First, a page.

What are your constitutional rights when you are placed under arrest? Is a police officer required to read you Miranda rights when he makes an arrest? This is one of the most common questions I get from my criminal defense clients. There is a very common misconception among the general public, probably promoted by television, that a police officer is required to advise an arrestee of his Miranda rights. Many of my clients incorrectly believe that if the police did not read them Miranda rights that their case must be dismissed. However, this is not the case.
Miranda is really an evidence issue, not an absolute procedural requirement placed on the police for every arrest. Specifically, Miranda rights are only relevant to whether an incriminating statement made by a criminal defendant to the police may be used as evidence against him in a trial. In Miranda v. Arizona, the U.S. Supreme Court ruled that a custodial statement made by a suspect in response to interrogation by the police may only be admissible against the suspect at a criminal trial if the police first advised him of his rights as the court defined them in Miranda. These rights are: The right to remain silent; anything you say may be used against you in court; the right to have an attorney present before making a statement and; the right to have an attorney provided free of charge if you cannot afford one.
Two elements must be present for the police to be required to advise a suspect of Miranda rights before they can use an incriminating statement in court: 1) Custody and 2) Interrogation. Basically, custody means the suspect must be under arrest, although a formal arrest is not necessarily required. A person may be deemed to be in custody even without a formal arrest if a reasonable person would not have felt free to leave as a result of police actions or words. Interrogation means the statement must be the result of questioning by the police. An unsolicited blurt out does not require Miranda. Actions by the police that were likely to illicit an incriminating response from a suspect may be deemed to be interrogation by the court.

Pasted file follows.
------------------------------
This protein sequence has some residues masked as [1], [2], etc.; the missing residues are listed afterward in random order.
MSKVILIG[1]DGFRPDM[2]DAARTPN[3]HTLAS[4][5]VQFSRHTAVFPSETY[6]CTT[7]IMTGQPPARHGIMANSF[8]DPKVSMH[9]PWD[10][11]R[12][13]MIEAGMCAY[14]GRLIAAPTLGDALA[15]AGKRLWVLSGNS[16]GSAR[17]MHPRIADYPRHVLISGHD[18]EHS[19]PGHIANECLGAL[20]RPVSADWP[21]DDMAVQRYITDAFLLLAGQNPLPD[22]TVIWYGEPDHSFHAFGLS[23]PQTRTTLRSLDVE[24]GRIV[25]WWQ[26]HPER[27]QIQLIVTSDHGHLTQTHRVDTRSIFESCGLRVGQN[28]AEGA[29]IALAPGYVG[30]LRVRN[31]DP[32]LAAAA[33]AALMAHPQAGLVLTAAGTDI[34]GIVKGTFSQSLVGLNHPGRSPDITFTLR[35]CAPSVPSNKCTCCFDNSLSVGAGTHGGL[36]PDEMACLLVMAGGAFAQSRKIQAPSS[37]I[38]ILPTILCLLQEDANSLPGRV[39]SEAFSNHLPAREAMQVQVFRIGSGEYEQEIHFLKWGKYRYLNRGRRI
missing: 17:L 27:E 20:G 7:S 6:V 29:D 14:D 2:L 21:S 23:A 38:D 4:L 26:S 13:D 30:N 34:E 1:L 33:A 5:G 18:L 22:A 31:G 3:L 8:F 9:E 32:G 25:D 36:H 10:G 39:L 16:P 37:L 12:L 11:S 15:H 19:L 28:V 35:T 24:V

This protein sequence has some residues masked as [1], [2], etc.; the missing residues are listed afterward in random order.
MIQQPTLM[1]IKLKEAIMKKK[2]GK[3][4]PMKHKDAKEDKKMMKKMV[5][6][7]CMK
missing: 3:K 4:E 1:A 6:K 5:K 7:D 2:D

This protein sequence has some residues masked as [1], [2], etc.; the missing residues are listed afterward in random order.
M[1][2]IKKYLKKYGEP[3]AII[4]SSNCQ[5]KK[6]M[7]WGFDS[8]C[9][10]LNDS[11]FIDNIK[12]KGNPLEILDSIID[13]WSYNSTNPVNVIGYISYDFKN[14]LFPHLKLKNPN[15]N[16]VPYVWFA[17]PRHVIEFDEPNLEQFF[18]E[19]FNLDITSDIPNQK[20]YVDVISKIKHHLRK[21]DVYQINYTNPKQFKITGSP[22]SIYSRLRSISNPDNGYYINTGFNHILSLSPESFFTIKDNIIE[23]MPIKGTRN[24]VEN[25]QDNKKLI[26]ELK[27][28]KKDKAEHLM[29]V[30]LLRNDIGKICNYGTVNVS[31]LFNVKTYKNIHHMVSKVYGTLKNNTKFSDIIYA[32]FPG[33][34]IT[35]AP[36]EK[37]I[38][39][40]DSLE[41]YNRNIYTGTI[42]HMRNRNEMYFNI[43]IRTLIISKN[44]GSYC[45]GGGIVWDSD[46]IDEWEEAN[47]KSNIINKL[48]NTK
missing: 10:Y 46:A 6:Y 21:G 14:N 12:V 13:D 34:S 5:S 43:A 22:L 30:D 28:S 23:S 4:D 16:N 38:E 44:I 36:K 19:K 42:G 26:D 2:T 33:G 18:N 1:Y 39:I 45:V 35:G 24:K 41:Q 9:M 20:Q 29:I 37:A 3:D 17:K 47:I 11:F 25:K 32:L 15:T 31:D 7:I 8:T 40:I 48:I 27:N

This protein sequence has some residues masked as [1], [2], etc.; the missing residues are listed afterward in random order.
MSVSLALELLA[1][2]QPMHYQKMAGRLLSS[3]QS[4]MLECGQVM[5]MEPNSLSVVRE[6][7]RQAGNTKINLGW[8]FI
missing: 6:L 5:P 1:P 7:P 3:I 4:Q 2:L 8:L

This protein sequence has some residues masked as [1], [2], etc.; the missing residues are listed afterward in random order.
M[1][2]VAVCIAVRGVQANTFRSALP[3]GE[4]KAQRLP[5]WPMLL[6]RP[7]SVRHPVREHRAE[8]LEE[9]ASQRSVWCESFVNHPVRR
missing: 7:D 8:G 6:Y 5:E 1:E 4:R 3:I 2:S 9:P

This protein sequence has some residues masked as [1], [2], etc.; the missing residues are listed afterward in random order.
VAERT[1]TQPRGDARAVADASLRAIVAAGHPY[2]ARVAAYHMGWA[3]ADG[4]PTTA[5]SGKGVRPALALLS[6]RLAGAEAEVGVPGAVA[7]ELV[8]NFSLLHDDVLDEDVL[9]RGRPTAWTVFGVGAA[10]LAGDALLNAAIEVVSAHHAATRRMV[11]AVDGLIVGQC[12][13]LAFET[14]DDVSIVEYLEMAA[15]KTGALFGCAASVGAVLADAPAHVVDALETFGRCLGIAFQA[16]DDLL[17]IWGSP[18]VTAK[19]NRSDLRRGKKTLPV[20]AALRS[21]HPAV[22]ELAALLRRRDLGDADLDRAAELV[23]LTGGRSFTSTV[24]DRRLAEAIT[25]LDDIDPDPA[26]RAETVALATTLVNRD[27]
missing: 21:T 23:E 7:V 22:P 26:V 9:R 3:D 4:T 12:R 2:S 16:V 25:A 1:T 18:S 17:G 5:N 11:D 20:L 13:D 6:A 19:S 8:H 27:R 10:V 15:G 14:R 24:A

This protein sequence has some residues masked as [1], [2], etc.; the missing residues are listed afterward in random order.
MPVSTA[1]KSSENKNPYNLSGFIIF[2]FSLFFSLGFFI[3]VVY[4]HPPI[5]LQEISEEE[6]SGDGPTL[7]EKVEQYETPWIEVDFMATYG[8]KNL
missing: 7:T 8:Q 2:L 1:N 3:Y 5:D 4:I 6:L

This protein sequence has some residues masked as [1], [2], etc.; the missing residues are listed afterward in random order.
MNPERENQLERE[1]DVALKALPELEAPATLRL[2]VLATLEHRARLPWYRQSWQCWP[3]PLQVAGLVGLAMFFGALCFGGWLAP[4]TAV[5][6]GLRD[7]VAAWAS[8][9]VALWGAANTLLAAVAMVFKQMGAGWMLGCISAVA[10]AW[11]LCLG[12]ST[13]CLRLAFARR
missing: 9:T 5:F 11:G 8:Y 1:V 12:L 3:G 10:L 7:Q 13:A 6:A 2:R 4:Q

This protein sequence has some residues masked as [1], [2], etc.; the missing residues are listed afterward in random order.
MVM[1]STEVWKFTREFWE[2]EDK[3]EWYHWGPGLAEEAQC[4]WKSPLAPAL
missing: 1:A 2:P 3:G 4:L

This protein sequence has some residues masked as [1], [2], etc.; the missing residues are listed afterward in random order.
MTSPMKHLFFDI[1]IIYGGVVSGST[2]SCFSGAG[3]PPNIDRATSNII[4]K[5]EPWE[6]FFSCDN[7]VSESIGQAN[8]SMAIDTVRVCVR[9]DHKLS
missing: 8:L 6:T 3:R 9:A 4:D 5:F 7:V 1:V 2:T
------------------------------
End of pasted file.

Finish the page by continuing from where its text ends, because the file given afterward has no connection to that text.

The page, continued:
It is almost always a bad idea to make any statement to the police when you may be the subject of a criminal investigation. This advice applies even if you are innocent. Even a denial of responsibility may be used against you in court in ways that you cannot anticipate. I have represented many innocent defendants in criminal cases. It is highly unlikely that you will convince the police that you are innocent once the police get to the stage of questioning you. The police already believe you are guilty. You will not be persuasive enough to convince the police of your innocence. The misguided belief that you can convince the police not to charge you because you are innocent is a pipe-dream that has sunk many a defendant at trial. Even though you deny general criminal liability, your statement may help the government to prove certain elements of the case against you. The police are trained to get suspects to admit any element of the charge. A perfect example is a rape case. Rape requires sex and force. Many suspects will admit to the sex but claim it was a consensual act. This statement makes it easy for the State to prove half its case and eliminates half of the available defenses.
Every person has the constitutional right to refuse to make a statement to the police under the 5th Amendment. The jury cannot be told that you refused to make a statement. Your silence cannot be used against you in court. Don't talk to the police and save your statement for the jury. The jury will usually have a more open mind and will be more receptive than the police to your claims of innocence. Moreover, your testimony will be presented to the jury with the skilled guidance of a criminal defense attorney to maximize its persuasive effect. By not making a statement to the police you also avoid the risk of making inconsistent statements that the jury may use to convict you.